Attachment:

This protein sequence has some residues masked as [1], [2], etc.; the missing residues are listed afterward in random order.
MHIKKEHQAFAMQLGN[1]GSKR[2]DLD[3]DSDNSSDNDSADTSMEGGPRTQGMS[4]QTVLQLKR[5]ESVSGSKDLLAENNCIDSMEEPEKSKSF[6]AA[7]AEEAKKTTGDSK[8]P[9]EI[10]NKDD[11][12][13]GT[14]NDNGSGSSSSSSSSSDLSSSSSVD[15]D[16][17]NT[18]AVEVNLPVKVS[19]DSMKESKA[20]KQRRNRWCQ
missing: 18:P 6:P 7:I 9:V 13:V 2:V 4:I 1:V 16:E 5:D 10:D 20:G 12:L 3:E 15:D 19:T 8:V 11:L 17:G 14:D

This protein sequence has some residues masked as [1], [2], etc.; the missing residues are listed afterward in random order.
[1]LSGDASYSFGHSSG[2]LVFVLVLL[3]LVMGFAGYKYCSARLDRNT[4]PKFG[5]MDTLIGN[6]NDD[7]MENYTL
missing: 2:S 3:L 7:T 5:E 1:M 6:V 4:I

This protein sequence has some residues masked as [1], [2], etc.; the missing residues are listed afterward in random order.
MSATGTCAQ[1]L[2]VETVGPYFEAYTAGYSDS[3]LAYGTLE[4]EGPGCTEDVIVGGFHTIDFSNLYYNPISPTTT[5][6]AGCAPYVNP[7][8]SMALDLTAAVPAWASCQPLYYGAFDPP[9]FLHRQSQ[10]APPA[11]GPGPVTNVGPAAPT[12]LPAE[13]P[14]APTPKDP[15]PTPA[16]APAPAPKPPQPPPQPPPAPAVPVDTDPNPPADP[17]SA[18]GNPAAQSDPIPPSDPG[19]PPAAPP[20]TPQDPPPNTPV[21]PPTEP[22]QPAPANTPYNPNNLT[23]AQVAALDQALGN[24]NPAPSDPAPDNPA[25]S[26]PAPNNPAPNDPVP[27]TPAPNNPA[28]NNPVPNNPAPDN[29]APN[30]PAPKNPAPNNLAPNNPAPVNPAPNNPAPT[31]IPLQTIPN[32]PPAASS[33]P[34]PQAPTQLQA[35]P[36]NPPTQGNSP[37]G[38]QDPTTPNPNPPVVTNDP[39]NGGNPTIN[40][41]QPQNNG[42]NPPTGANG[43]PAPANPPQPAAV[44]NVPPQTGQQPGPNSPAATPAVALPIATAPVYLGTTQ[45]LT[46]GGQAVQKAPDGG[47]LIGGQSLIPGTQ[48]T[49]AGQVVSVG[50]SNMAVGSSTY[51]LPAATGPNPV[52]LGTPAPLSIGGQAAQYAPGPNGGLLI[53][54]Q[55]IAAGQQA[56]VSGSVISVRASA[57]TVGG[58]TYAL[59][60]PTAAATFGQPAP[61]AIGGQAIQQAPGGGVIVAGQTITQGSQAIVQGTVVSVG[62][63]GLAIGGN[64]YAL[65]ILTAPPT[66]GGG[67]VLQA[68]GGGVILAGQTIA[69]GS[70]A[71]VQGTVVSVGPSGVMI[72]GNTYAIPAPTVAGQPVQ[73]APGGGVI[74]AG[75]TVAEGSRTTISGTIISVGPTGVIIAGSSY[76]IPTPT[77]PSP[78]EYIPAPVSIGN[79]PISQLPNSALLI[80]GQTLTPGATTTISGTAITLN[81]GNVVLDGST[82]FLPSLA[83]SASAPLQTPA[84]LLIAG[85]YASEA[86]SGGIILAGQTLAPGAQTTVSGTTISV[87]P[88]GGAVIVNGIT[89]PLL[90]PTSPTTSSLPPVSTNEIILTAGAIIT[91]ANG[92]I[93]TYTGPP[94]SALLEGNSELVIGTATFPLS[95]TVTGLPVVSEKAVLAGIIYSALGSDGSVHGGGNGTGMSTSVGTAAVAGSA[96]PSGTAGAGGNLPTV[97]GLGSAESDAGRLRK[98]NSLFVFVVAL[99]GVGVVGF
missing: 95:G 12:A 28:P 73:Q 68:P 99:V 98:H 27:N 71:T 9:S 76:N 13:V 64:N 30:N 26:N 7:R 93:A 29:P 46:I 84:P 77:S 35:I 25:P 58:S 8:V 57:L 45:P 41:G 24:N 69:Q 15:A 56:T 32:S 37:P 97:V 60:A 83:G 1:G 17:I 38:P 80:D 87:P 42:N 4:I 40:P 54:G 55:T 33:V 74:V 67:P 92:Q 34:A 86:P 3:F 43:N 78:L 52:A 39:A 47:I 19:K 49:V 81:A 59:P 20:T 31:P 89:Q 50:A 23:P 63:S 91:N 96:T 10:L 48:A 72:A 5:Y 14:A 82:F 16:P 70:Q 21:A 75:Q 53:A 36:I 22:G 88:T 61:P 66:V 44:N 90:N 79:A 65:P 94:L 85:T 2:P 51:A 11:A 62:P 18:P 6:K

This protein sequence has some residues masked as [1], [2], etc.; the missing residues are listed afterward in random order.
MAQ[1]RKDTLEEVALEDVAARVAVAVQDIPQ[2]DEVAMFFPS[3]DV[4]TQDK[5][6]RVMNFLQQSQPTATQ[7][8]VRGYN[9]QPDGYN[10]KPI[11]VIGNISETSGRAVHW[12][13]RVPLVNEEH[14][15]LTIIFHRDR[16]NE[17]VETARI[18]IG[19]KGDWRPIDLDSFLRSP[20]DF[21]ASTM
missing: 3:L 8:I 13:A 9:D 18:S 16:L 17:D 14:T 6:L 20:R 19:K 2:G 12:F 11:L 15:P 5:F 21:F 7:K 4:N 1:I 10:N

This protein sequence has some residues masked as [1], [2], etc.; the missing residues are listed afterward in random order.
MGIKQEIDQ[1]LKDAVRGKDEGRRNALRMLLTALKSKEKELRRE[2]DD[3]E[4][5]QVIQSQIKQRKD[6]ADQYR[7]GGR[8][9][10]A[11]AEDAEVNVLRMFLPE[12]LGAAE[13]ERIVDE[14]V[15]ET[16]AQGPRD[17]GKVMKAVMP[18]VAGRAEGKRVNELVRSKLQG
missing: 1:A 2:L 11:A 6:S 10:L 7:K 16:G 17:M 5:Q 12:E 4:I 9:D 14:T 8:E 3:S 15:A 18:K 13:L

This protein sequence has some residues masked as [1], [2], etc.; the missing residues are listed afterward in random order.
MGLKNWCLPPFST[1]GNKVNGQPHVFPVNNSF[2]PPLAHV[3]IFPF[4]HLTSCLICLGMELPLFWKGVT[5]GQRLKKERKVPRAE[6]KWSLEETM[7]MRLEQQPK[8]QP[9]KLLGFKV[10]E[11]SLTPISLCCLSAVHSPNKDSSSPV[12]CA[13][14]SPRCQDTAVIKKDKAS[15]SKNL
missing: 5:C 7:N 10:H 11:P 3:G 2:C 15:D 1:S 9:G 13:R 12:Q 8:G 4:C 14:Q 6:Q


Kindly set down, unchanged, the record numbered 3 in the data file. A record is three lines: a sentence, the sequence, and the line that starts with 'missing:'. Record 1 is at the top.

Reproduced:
This protein sequence has some residues masked as [1], [2], etc.; the missing residues are listed afterward in random order.
MSATGTCAQ[1]L[2]VETVGPYFEAYTAGYSDS[3]LAYGTLE[4]EGPGCTEDVIVGGFHTIDFSNLYYNPISPTTT[5][6]AGCAPYVNP[7][8]SMALDLTAAVPAWASCQPLYYGAFDPP[9]FLHRQSQ[10]APPA[11]GPGPVTNVGPAAPT[12]LPAE[13]P[14]APTPKDP[15]PTPA[16]APAPAPKPPQPPPQPPPAPAVPVDTDPNPPADP[17]SA[18]GNPAAQSDPIPPSDPG[19]PPAAPP[20]TPQDPPPNTPV[21]PPTEP[22]QPAPANTPYNPNNLT[23]AQVAALDQALGN[24]NPAPSDPAPDNPA[25]S[26]PAPNNPAPNDPVP[27]TPAPNNPA[28]NNPVPNNPAPDN[29]APN[30]PAPKNPAPNNLAPNNPAPVNPAPNNPAPT[31]IPLQTIPN[32]PPAASS[33]P[34]PQAPTQLQA[35]P[36]NPPTQGNSP[37]G[38]QDPTTPNPNPPVVTNDP[39]NGGNPTIN[40][41]QPQNNG[42]NPPTGANG[43]PAPANPPQPAAV[44]NVPPQTGQQPGPNSPAATPAVALPIATAPVYLGTTQ[45]LT[46]GGQAVQKAPDGG[47]LIGGQSLIPGTQ[48]T[49]AGQVVSVG[50]SNMAVGSSTY[51]LPAATGPNPV[52]LGTPAPLSIGGQAAQYAPGPNGGLLI[53][54]Q[55]IAAGQQA[56]VSGSVISVRASA[57]TVGG[58]TYAL[59][60]PTAAATFGQPAP[61]AIGGQAIQQAPGGGVIVAGQTITQGSQAIVQGTVVSVG[62][63]GLAIGGN[64]YAL[65]ILTAPPT[66]GGG[67]VLQA[68]GGGVILAGQTIA[69]GS[70]A[71]VQGTVVSVGPSGVMI[72]GNTYAIPAPTVAGQPVQ[73]APGGGVI[74]AG[75]TVAEGSRTTISGTIISVGPTGVIIAGSSY[76]IPTPT[77]PSP[78]EYIPAPVSIGN[79]PISQLPNSALLI[80]GQTLTPGATTTISGTAITLN[81]GNVVLDGST[82]FLPSLA[83]SASAPLQTPA[84]LLIAG[85]YASEA[86]SGGIILAGQTLAPGAQTTVSGTTISV[87]P[88]GGAVIVNGIT[89]PLL[90]PTSPTTSSLPPVSTNEIILTAGAIIT[91]ANG[92]I[93]TYTGPP[94]SALLEGNSELVIGTATFPLS[95]TVTGLPVVSEKAVLAGIIYSALGSDGSVHGGGNGTGMSTSVGTAAVAGSA[96]PSGTAGAGGNLPTV[97]GLGSAESDAGRLRK[98]NSLFVFVVAL[99]GVGVVGF
missing: 95:G 12:A 28:P 73:Q 68:P 99:V 98:H 27:N 71:T 9:S 76:N 13:V 64:N 30:N 26:N 7:R 93:A 29:P 46:I 84:P 77:S 35:I 25:P 58:S 8:V 57:L 45:P 41:G 24:N 69:Q 15:A 56:T 32:S 37:P 97:V 60:A 83:G 1:G 17:I 38:P 80:D 87:P 42:N 4:I 40:P 54:G 55:T 33:V 74:V 67:P 92:Q 34:A 86:P 3:F 43:N 78:L 52:A 39:A 47:I 19:K 49:V 81:A 59:P 20:T 31:P 89:Q 50:A 23:P 63:S 91:N 96:T 10:L 48:A 72:A 5:Y 14:A 82:F 16:P 70:Q 21:A 75:Q 53:A 36:I 22:G 88:T 61:P 66:V 44:N 90:N 79:A 65:P 94:L 85:T 2:P 51:A 11:A 62:P 18:P 6:K